UK retailers continue to suffer from the high street crunch

16 July 2018

Tough choices face the UK regarding Brexit, as negotiations plagued by governmental in-fighting continue to create economic uncertainties for people and businesses across Europe. At the same time, new technologies are threatening to disrupt the state of play further, presenting a generally challenging picture for the UK high street.

As the culmination of the two-year Brexit negotiation window swiftly approaches, the UK Government is still unable to offer a tangible outcome, beyond the dreaded No Deal scenario. Having broadly been flummoxed by the negotiating team from Brussels, the vague British strategy has largely been to suggest that the proverbial ball is constantly in the EU’s court, as opposed to answering questions posed by those who oppose Brexit. Meanwhile, a supposedly air-tight deal to secure unity between member of the UK Government itself on Brexit was rocked by a number of major resignations, including Foreign Secretary Boris Johnson and Secretary of State for Exiting the European Union David Davis, both of whom have long been spoken of as harbouring ambitions of displacing the beleaguered Prime Minister Theresa May to assume the office for themselves.

With the on-going drama seemingly yielding no concrete scenarios for the country to plan for besides an absolute worst case scenario, the public at large has been left in a state of confusion as to what their own futures hold. While consumer confidence in Britain continues to flag thanks to stagnant wages and a weakened pound, a shortage in skilled labour also looks set to be compounded, as educated EU nationals consider a mass exodus from the island nation with an ageing population. Amid this chaotic backdrop, businesses face the prospect of finding out at the last minute what the outcome will be – potentially meaning they will be left marooned in a country facing huge export and import tariffs, low consumer demand, and a critically sparse talent pool – rattling logistics planners and investors at many organisations.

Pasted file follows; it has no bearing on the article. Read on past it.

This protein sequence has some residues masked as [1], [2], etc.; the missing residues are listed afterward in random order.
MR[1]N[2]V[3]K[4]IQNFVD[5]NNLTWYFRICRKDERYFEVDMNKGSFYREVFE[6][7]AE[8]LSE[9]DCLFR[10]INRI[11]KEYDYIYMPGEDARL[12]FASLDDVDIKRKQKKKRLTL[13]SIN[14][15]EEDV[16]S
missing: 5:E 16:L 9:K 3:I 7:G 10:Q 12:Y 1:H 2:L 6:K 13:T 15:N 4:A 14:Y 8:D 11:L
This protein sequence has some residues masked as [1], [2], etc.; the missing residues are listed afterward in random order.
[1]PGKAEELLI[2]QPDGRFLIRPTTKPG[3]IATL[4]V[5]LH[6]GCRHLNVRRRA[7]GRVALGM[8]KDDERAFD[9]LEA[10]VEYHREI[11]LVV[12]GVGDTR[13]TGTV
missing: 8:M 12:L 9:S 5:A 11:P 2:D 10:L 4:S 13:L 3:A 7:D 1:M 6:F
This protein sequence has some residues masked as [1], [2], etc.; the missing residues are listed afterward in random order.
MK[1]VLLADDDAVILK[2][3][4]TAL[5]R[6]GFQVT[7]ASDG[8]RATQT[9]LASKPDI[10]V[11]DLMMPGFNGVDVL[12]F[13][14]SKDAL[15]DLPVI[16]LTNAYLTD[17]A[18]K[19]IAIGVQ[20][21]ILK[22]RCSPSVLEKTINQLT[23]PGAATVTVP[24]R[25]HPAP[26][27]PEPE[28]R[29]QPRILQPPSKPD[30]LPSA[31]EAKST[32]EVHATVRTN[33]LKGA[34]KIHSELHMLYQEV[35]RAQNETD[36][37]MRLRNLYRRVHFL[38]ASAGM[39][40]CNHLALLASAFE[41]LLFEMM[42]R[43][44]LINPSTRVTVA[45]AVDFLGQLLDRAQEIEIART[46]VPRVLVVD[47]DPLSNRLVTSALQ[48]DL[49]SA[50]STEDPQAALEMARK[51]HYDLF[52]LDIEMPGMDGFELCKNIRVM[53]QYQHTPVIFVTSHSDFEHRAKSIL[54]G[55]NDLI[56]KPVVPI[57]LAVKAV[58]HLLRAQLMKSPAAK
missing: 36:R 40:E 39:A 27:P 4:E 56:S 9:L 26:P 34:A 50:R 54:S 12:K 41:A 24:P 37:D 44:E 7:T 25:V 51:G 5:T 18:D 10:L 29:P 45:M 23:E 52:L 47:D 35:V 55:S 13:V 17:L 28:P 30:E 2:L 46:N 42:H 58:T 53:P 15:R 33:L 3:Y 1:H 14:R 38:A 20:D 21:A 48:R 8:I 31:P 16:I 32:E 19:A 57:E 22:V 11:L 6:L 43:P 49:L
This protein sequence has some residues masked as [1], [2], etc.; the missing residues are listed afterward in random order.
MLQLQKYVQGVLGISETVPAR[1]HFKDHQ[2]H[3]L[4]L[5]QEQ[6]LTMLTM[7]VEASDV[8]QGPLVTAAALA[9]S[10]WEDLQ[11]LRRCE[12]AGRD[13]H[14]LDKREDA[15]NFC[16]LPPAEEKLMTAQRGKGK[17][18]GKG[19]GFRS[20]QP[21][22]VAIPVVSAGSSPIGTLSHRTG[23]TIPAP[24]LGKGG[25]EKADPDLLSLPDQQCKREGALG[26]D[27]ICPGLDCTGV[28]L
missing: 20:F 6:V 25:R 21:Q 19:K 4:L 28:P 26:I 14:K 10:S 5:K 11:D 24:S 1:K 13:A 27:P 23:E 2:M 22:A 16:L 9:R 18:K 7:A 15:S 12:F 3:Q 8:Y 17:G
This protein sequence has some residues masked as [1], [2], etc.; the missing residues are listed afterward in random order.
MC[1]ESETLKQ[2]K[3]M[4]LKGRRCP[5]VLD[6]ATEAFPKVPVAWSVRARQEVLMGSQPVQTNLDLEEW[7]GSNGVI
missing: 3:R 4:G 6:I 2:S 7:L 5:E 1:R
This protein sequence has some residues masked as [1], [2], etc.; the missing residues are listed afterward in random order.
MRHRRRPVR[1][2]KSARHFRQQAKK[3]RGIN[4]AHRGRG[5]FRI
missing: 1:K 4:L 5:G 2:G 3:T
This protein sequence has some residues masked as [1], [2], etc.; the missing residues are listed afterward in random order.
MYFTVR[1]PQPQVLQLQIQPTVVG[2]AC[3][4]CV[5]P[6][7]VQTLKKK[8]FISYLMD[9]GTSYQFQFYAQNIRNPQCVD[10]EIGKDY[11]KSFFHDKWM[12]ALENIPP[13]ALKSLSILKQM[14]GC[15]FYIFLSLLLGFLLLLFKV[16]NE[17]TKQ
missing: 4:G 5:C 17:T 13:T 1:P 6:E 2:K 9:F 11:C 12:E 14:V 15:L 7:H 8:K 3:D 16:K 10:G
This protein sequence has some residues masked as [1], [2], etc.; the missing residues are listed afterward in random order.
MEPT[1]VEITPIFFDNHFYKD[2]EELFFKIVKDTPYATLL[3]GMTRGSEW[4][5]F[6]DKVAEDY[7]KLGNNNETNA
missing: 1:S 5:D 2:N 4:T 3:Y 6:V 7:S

Value and volume growth

As many companies try to figure out what their next move will be, a new report from AlixPartners has weighed up the most recent figures from the Office for National Statistics into sales and volume changes year-on-year as a whole, to estimate what may be in store for specific sectors of the retail economy in post-EU Britain. The study shows that year-on-year growth over the past 12 months was actually relatively positive, trending up slightly to just under 2% in terms of volume and just under 4% in terms of value.

The problem for many retailers is that sales value has still fallen since the start of 2018, with January on 4.5%, while sale volume has remained relatively flat. The year started off relatively cold and wet, which affected footfall, although improvement in online sales boosted the industry, as did a Royal Wedding and a relatively successful World Cup for England, both of which saw happier consumers return to stores, albeit for a short window of time before optimism faded away once more.

Subsector growth

Non-discretionary spending on food saw a 3.5% increase, although there is a shift within the industry to discounters, such as Lidl and Aldi. The sector was shaken up recently with the proposed merger of Sainsbury’s and Asda, as consumers become more picky about their buying behaviour.


Department stores such as Maplin have already faced continued problems relating to a shift toward e-commerce, hitting high street purchases. The segment say 0.7% increase in volume, while online shopping increased by 25.2%. Meanwhile fashion has seen a decline in volume, a fall of 1.5%, as consumers pay closer attention to their pocket and what’s already in the wardrobe. Online sales saw 24.4% growth, although returns in the segment remain a costly problem.

Subsector growth

Household goods saw strong value growth of 3.6%, but DIY and outdoor retailers were punished – Australian company Wesfarmers’ foray into the UK has been a costly debacle and saw Homebase sold to restructuring giant Hilco. Online sales in the segment have been relatively mute. The ‘other stores’ segment saw above average growth to volume figures at 1.8%, and just under par value growth of 3.2% - while internet growth for the segment was slow at 6.8%.

Pure play online companies saw solid growth to their figures, with volume up 6.4% and value up almost 10%. The segment benefitted from increased popularity of online shopping, as well as prevailing weather conditions. Boohoo was a standout player in the segment, with sales up by 53% for the three months to the end of May.

Unemployment and footfall breakdown